4. It'll remind you the people who drive you the most crazy are perhaps also the ones you don't want to live without. The members of The Traveling Symphony "lived together, traveled together, rehearsed together, performed together 365 days of the year, permanent company, permanent tour." Because they cannot escape each other they become a "collection of petty jealousies, neuroses, undiagnosed PTSD cases, and simmering resentments," which drives one of them to write "'Sartre: Hell is other people" in pen inside one of the caravans. But when three members of The Traveling Symphony disappear without a trace, the others realize just how much they mean to each other.
5. Making art for art's sake is a worthy endeavor. Before the apocalypse, a young woman named Miranda marries Arthur, a famous actor. Arthur's friends find Miranda strange -- while she spends all her time working on a series of comic books, she has no interest in publishing them. But unlike Arthur, who can't ever seem to stop performing, Miranda has no desire for acclaim or even an audience. Instead, she finds solace and happiness in the work of drawing, writing, and imagining her comic book series, reminding the reader that sometimes there's nothing better than the act of creating -- regardless of whether or not anyone ever sees the resulting work.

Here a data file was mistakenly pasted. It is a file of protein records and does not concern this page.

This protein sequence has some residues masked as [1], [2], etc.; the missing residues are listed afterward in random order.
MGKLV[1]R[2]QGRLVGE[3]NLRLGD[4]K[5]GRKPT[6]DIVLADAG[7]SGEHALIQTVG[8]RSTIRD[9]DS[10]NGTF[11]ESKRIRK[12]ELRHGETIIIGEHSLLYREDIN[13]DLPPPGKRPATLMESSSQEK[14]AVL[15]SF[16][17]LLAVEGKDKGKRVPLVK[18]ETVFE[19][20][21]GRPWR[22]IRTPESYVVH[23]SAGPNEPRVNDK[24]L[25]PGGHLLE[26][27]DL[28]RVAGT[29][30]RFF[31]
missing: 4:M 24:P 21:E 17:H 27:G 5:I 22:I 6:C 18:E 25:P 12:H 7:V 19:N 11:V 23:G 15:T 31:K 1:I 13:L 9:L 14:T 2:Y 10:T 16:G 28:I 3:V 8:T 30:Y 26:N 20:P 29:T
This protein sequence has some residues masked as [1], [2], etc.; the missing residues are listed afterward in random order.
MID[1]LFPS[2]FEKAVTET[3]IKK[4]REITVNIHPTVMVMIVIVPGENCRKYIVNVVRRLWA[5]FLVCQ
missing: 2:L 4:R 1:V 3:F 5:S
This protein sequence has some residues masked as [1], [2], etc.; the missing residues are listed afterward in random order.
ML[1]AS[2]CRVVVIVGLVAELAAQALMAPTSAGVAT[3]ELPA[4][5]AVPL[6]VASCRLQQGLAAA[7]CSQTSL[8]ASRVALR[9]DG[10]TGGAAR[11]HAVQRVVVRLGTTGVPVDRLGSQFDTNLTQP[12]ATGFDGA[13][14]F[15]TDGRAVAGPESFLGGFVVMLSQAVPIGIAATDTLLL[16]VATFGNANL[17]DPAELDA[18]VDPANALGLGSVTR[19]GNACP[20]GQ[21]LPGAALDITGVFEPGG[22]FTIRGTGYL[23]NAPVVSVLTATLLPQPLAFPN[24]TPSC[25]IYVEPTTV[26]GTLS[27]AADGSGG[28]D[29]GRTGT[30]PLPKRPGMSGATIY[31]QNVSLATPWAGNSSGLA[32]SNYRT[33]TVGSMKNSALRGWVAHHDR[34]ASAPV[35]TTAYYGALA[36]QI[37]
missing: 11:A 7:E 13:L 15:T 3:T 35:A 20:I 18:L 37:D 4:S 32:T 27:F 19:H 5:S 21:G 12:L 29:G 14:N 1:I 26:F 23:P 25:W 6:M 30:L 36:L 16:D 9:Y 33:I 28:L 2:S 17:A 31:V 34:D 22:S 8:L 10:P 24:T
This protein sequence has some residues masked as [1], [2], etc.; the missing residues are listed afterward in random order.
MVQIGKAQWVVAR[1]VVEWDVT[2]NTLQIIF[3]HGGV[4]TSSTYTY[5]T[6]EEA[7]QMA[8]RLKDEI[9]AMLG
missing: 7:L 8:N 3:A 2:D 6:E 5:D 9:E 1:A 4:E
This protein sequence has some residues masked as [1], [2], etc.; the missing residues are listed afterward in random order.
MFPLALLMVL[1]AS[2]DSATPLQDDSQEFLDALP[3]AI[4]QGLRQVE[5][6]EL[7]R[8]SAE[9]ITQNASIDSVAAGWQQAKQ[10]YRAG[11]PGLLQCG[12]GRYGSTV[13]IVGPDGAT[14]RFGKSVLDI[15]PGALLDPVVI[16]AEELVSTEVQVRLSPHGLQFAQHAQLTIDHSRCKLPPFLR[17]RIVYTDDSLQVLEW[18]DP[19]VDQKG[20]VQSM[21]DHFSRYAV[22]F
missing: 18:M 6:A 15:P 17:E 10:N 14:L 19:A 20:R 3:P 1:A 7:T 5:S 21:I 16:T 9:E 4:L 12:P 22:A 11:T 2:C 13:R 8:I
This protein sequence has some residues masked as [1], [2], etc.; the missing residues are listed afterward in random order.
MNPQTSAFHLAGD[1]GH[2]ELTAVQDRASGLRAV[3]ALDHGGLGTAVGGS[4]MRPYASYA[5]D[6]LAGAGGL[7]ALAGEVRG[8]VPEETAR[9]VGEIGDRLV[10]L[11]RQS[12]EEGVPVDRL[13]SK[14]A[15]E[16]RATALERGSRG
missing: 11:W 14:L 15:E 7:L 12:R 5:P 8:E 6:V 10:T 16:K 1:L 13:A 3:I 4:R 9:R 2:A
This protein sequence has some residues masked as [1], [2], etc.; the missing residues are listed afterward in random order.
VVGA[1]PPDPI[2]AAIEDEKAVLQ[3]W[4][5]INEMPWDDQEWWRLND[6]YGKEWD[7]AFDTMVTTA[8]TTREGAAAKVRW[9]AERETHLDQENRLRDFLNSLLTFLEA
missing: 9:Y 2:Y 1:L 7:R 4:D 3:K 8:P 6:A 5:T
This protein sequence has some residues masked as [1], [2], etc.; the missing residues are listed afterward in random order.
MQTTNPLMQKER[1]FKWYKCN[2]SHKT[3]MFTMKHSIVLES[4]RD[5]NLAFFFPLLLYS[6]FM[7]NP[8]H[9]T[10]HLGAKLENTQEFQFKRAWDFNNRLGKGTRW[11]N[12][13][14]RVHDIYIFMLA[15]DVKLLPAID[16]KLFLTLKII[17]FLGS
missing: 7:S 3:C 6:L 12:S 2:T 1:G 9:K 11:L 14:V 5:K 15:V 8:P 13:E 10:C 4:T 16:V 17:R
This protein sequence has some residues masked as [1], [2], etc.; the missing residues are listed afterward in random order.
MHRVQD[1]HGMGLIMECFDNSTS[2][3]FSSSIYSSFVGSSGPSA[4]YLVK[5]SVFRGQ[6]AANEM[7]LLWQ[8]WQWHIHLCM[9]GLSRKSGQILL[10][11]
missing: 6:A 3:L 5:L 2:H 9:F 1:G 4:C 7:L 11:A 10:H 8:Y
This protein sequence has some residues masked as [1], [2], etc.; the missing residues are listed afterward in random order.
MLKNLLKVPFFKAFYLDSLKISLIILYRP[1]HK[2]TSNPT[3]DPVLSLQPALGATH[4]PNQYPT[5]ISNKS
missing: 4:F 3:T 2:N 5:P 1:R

6. There's no telling what art will survive the apocalypse. Though Miranda only self-publishes 10 copies of her first two comic books, her comics survive the flu pandemic, are beloved, and have an inordinate impact.
7. Who wouldn't want to read about a post-apocalyptic traveling Shakespearean theater company and symphony armed with knives? It's pleasing to think that even if only a few humans survive, so will Shakespeare's works. And that if there is an apocalypse, a pampered child actress could grow into a woman who could not only play Titania in A Midsummer Night's Dream, but could also slay an attacker with the expert throw of a knife. It's also somehow comforting that no matter how dire conditions become on this earth, there will be people who will risk their lives to bring art to others, because, as it says on The Traveling Symphony's caravan, "Survival is insufficient." ...more